Langley hires the lawyer next door

Three months after longtime Langley city attorney and administrator Eric Lucas resigned from his jobs to take an administrative judgeship, city officials are literally looking down the street to hire his replacement.

On Wednesday, Langley Mayor Lloyd Furman announced that he has chosen Langley attorney Lynn Hicks to take over the dual role at City Hall. Hicks, who practices law out of a Second Street office just two doors down from City Hall, is expected to begin working as city attorney at next Wednesday's city council meeting.

Recently returned from reserve duties as a Marine Corps lieutenant colonel, Hicks will work into the part-time administrator's job with the city over the next few months, according to Furman.

The mayor said he culled Hicks from a pool of 39 applicants for the attorney and administrator jobs. He said only about six of those applicants were interested in doing both jobs.

Though Hicks could be the city's most highly-paid employee once she is working at full capacity with the city - if Lucas' $60,000 annual salary is any indication - Furman said he believes combining the attorney and administrator jobs is the most efficient way to cover the two positions. Though the combined position is responsible for both developing city policies and providing legal advice on those policies, the mayor said he does not believe having the same person do both jobs creates a conflict of interest.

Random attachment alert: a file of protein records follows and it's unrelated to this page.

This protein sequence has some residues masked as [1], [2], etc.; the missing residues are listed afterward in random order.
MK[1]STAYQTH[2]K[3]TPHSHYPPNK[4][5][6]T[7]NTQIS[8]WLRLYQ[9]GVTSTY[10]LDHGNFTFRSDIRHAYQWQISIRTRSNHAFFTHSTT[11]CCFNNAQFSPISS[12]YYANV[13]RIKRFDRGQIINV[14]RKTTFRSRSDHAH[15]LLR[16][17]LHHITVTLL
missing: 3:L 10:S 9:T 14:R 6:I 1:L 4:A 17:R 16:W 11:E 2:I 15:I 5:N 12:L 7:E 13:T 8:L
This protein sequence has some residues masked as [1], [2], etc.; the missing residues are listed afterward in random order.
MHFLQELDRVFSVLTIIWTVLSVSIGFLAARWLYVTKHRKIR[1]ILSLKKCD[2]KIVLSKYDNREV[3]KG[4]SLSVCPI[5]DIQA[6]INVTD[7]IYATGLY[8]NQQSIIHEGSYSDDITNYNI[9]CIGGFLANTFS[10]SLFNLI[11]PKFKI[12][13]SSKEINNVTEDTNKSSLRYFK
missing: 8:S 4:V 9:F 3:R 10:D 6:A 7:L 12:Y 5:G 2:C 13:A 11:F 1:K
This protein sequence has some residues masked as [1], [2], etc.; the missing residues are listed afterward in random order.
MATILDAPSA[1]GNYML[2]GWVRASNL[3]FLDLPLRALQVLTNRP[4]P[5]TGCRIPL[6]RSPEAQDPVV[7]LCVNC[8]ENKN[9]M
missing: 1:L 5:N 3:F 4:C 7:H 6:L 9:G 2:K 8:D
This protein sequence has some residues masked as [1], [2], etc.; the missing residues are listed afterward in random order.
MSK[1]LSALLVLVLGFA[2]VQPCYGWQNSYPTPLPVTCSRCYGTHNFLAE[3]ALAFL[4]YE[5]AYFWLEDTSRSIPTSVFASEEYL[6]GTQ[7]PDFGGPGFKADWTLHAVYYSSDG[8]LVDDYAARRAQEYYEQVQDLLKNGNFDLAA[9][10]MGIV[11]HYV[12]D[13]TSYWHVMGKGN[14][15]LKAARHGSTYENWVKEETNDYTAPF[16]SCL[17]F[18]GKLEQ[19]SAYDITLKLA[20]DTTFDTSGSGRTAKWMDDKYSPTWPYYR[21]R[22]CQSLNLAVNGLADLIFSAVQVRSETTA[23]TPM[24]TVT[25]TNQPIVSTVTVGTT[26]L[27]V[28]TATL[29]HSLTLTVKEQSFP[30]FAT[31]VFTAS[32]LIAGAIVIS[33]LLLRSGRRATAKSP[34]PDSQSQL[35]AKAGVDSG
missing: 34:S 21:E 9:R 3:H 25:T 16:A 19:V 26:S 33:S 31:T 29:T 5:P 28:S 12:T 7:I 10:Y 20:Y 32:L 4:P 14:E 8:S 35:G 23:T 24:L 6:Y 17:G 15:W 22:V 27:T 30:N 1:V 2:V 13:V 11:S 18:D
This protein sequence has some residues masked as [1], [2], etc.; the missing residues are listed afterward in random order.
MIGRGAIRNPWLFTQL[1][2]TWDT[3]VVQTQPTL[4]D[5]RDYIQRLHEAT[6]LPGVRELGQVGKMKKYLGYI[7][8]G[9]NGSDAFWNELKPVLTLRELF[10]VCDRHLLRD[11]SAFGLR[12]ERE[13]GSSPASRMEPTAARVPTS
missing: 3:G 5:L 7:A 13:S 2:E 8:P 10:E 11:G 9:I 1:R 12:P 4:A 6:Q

"I'm very comfortable," he said.

The administrator's position was added to the city's management strata about two years ago. Until that time, mayors were responsible for day-to-day administration. Furman is paid about $14,400 a year to work in his part-time position.

Noting that running the city is a full-time enterprise, Furman said he looks forward to getting help from Hicks. In addition to handling the city's legal affairs, she will probably do policy research on the city's proposed sewer expansion and train to fill in for some of the city's department heads. Furman said there is quite a bit to do after a few months without an administrator.

"I've got a whole stack of things for her to review," he said.

Lucas continued to work through this week as the city's attorney by telephone. When he left the city, he also resigned as the city's prosecutor. That slot has yet to be filled.

Hicks was not available for comment this week.

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